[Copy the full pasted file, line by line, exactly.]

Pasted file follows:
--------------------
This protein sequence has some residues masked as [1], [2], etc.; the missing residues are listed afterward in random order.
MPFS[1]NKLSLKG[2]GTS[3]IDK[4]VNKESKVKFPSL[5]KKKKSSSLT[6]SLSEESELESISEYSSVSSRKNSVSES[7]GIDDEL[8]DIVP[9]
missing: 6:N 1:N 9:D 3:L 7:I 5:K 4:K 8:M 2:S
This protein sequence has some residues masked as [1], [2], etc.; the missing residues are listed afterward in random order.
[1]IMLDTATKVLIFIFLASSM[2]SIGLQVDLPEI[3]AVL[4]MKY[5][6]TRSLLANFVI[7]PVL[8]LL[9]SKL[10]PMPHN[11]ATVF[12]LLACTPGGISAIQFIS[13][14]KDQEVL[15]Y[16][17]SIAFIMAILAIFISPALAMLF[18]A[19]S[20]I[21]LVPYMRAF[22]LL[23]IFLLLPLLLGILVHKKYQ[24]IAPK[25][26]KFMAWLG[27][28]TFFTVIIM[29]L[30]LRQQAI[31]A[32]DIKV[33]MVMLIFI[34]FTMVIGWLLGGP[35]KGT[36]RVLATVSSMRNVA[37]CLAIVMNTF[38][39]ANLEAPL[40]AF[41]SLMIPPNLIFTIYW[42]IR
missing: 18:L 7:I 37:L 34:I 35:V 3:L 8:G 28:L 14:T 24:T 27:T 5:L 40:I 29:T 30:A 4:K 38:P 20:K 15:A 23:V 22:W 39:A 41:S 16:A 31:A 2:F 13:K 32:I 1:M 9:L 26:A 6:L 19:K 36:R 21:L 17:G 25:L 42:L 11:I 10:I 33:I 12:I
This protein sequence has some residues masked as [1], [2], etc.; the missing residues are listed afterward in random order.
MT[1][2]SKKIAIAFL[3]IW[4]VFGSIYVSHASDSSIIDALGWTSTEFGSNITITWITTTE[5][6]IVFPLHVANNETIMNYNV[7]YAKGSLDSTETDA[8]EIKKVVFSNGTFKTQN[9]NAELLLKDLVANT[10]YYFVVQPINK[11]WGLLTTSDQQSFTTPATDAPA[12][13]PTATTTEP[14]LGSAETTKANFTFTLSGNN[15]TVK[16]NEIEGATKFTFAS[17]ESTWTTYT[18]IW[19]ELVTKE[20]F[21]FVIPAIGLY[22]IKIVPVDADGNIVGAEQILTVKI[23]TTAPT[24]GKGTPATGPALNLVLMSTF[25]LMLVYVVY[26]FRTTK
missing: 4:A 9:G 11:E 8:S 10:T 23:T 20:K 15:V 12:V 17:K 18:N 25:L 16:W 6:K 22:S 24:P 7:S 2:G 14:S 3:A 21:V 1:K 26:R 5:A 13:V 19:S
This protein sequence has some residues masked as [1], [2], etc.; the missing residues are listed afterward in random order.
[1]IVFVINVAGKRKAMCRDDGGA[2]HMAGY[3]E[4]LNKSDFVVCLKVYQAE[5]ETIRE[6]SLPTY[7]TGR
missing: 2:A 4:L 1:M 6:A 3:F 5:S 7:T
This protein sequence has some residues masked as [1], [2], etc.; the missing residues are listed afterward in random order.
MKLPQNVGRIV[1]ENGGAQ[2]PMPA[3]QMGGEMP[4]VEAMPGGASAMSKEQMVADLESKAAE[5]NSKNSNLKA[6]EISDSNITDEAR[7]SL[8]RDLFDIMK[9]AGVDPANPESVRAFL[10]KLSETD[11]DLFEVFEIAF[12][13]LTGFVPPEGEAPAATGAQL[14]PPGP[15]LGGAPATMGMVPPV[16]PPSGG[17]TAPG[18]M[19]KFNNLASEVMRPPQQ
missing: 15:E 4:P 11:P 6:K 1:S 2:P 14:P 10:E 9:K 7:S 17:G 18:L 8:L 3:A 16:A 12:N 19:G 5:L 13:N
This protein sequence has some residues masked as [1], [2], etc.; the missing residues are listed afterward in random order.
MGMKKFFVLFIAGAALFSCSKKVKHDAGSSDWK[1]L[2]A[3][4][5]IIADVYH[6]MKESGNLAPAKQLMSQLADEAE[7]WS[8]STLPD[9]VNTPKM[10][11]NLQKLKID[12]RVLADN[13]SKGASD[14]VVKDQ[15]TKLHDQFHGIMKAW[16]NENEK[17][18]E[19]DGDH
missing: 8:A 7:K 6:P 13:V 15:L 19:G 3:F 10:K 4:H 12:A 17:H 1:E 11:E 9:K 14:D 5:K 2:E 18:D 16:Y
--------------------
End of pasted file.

This protein sequence has some residues masked as [1], [2], etc.; the missing residues are listed afterward in random order.
MPFS[1]NKLSLKG[2]GTS[3]IDK[4]VNKESKVKFPSL[5]KKKKSSSLT[6]SLSEESELESISEYSSVSSRKNSVSES[7]GIDDEL[8]DIVP[9]
missing: 6:N 1:N 9:D 3:L 7:I 5:K 4:K 8:M 2:S
This protein sequence has some residues masked as [1], [2], etc.; the missing residues are listed afterward in random order.
[1]IMLDTATKVLIFIFLASSM[2]SIGLQVDLPEI[3]AVL[4]MKY[5][6]TRSLLANFVI[7]PVL[8]LL[9]SKL[10]PMPHN[11]ATVF[12]LLACTPGGISAIQFIS[13][14]KDQEVL[15]Y[16][17]SIAFIMAILAIFISPALAMLF[18]A[19]S[20]I[21]LVPYMRAF[22]LL[23]IFLLLPLLLGILVHKKYQ[24]IAPK[25][26]KFMAWLG[27][28]TFFTVIIM[29]L[30]LRQQAI[31]A[32]DIKV[33]MVMLIFI[34]FTMVIGWLLGGP[35]KGT[36]RVLATVSSMRNVA[37]CLAIVMNTF[38][39]ANLEAPL[40]AF[41]SLMIPPNLIFTIYW[42]IR
missing: 18:L 7:I 37:L 34:I 35:V 3:L 8:G 28:L 14:T 24:T 27:T 5:L 40:I 29:T 30:A 4:K 38:P 20:K 15:A 23:V 22:W 39:A 41:S 16:A 31:A 2:F 13:K 32:I 1:M 9:L 26:A 6:L 19:K 36:R 21:L 17:G 25:L 42:L 11:I 10:I 33:I 12:I
This protein sequence has some residues masked as [1], [2], etc.; the missing residues are listed afterward in random order.
MT[1][2]SKKIAIAFL[3]IW[4]VFGSIYVSHASDSSIIDALGWTSTEFGSNITITWITTTE[5][6]IVFPLHVANNETIMNYNV[7]YAKGSLDSTETDA[8]EIKKVVFSNGTFKTQN[9]NAELLLKDLVANT[10]YYFVVQPINK[11]WGLLTTSDQQSFTTPATDAPA[12][13]PTATTTEP[14]LGSAETTKANFTFTLSGNN[15]TVK[16]NEIEGATKFTFAS[17]ESTWTTYT[18]IW[19]ELVTKE[20]F[21]FVIPAIGLY[22]IKIVPVDADGNIVGAEQILTVKI[23]TTAPT[24]GKGTPATGPALNLVLMSTF[25]LMLVYVVY[26]FRTTK
missing: 4:A 9:G 11:E 8:S 10:T 23:T 20:K 15:V 12:V 17:K 18:N 25:L 16:W 6:K 22:S 24:P 7:S 2:G 14:S 3:A 21:V 1:K 26:R 5:A 13:V 19:S
This protein sequence has some residues masked as [1], [2], etc.; the missing residues are listed afterward in random order.
[1]IVFVINVAGKRKAMCRDDGGA[2]HMAGY[3]E[4]LNKSDFVVCLKVYQAE[5]ETIRE[6]SLPTY[7]TGR
missing: 2:A 4:L 1:M 6:A 3:F 5:S 7:T
This protein sequence has some residues masked as [1], [2], etc.; the missing residues are listed afterward in random order.
MKLPQNVGRIV[1]ENGGAQ[2]PMPA[3]QMGGEMP[4]VEAMPGGASAMSKEQMVADLESKAAE[5]NSKNSNLKA[6]EISDSNITDEAR[7]SL[8]RDLFDIMK[9]AGVDPANPESVRAFL[10]KLSETD[11]DLFEVFEIAF[12][13]LTGFVPPEGEAPAATGAQL[14]PPGP[15]LGGAPATMGMVPPV[16]PPSGG[17]TAPG[18]M[19]KFNNLASEVMRPPQQ
missing: 15:E 4:P 11:P 6:K 1:S 2:P 14:P 10:E 9:K 7:S 17:G 18:L 8:L 3:A 16:A 12:N 19:G 5:L 13:N
This protein sequence has some residues masked as [1], [2], etc.; the missing residues are listed afterward in random order.
MGMKKFFVLFIAGAALFSCSKKVKHDAGSSDWK[1]L[2]A[3][4][5]IIADVYH[6]MKESGNLAPAKQLMSQLADEAE[7]WS[8]STLPD[9]VNTPKM[10][11]NLQKLKID[12]RVLADN[13]SKGASD[14]VVKDQ[15]TKLHDQFHGIMKAW[16]NENEK[17][18]E[19]DGDH
missing: 8:A 7:K 6:P 13:V 15:L 19:G 3:F 10:K 4:H 12:A 17:H 1:E 11:E 9:K 14:D 5:K 2:E 18:D 16:Y